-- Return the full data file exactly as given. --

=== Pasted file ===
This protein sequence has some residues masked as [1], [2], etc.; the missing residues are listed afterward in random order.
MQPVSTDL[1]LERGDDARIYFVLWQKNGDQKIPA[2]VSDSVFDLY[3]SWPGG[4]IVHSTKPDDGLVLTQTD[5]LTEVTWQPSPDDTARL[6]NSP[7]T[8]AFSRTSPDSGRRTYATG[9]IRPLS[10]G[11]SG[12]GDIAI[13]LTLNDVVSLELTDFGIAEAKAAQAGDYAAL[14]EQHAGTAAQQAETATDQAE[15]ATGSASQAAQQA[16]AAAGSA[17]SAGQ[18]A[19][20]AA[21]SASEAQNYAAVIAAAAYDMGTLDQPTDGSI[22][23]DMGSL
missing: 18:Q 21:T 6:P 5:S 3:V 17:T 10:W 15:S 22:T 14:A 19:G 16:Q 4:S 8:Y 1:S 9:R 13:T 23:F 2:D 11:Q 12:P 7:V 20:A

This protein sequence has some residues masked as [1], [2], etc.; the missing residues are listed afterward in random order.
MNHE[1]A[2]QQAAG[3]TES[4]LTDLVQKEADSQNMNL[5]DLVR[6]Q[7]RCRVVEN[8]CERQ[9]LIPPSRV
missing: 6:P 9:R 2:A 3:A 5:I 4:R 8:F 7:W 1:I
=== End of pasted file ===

This protein sequence has some residues masked as [1], [2], etc.; the missing residues are listed afterward in random order.
MQPVSTDL[1]LERGDDARIYFVLWQKNGDQKIPA[2]VSDSVFDLY[3]SWPGG[4]IVHSTKPDDGLVLTQTD[5]LTEVTWQPSPDDTARL[6]NSP[7]T[8]AFSRTSPDSGRRTYATG[9]IRPLS[10]G[11]SG[12]GDIAI[13]LTLNDVVSLELTDFGIAEAKAAQAGDYAAL[14]EQHAGTAAQQAETATDQAE[15]ATGSASQAAQQA[16]AAAGSA[17]SAGQ[18]A[19][20]AA[21]SASEAQNYAAVIAAAAYDMGTLDQPTDGSI[22][23]DMGSL
missing: 18:Q 21:T 6:P 5:S 3:V 17:T 10:W 15:S 22:T 14:A 19:G 16:Q 4:S 8:Y 1:S 9:R 13:T 23:F 2:D 11:Q 12:P 7:V 20:A

This protein sequence has some residues masked as [1], [2], etc.; the missing residues are listed afterward in random order.
MNHE[1]A[2]QQAAG[3]TES[4]LTDLVQKEADSQNMNL[5]DLVR[6]Q[7]RCRVVEN[8]CERQ[9]LIPPSRV
missing: 6:P 9:R 2:A 3:A 5:I 4:R 8:F 7:W 1:I